3ds max Keyframe Animation Setting up Time Configuration The number 4800 was chosen because it’s divisible by common frame rates such as 24 and 25. That allows us to switch the frame rate without changing the total time. Moving on we have the playback section here. There are only a couple things I want to point out. First is the Real Time option. It’s enabled by default and we usually want to leave it enabled so that 3ds Max will play back at the current frame rate. And we have the Active Viewport Only switch here. I like to turn that off so that all viewports will update when we play an animation. And this option exists to prevent frames from being dropped in a heavy scene that’s running slowly. Because updating all views makes playback run even more slowly. But my recommendation is that the Active Viewport Only option should be disabled. If you see that 3ds Max is dropping frames during playback then you can disable the Real Time option, and in that case every frame will be displayed even if that means playing back at a lower frame rate
- Mapping Textures 3ds max Mapping bitmap image files
- Mapping Textures 3ds max Designing 3D procedural maps
- Mapping Textures 3ds max Controlling material sample size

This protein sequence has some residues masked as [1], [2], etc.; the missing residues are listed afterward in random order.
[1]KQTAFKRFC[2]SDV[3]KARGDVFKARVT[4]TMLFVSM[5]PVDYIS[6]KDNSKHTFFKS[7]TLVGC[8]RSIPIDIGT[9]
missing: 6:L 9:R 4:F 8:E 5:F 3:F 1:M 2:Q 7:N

. And this is actually pretty important when you’re dealing with things like fast-moving animation. If you find yourself in a situation where the timeline is either skipping frames or running slower than real time, then either you can do what you can to lighten the load on your scene by hiding objects or whatever, or you can simply create a preview animation from the Tools menu. And this actually makes a lot of sense from the perspective of a production environment, which uses time code. Each second of time code starts on frame 0. And so does the default 3ds Max start time. If we want to view the timeline in seconds and frames, then the start time of frame 0 starts to make a lot of sense. Go up here to the Time Display section and switch that over to SMPTE, or Society of Motion Picture and Television Engineers. And now we get time code numbers displayed in the Animation time fields. And kind of as is typical with some of these very old features of 3ds Max, it’s actually not technically correct. SMPTE time code always uses leading zeros. So the start time really here should say 0:00:00, but it doesn’t. It’s missing those leading zeroes. But let’s not get too pedantic here. The point is that the beginning of this animation clip starts on the first frame of the time code second. And that first frame is always labeled zero. For 30 frames per second time code, the last frame of a second is labeled 29. So a second starts on frame 0, ends on frame 29, and each frame is 1/30 of a second. Let’s say we wanted five seconds of animation. And without thinking about it too deeply we might enter in an End Time down here of five seconds and zero frames. I’ll do that, I’ll type in 0:5:0. And press enter. Now what we have here is actually five seconds of animation plus one frame because we’re stopping on the first frame of second number five. And we’re actually going to include that frame within our clip. In the frame count field over here, we see that the clip duration is five seconds and one frame. And this is the relevant field that tells us the length of our animation. This length field up here is completely bogus, and I would block that out of your mind, if possible, and just pretend it doesn’t exist because it makes no sense. It’s merely the end time minus the start time. It that doesn’t give us any useful information whatsoever. If I wanted exactly five seconds of animation, I could either start on frame 1 or I could end on frame 429. Let’s do it by starting on frame 1. I’ll just click on the up arrow on this little spinner here and set the Start Time to 0 minutes 0 seconds and 1 frame.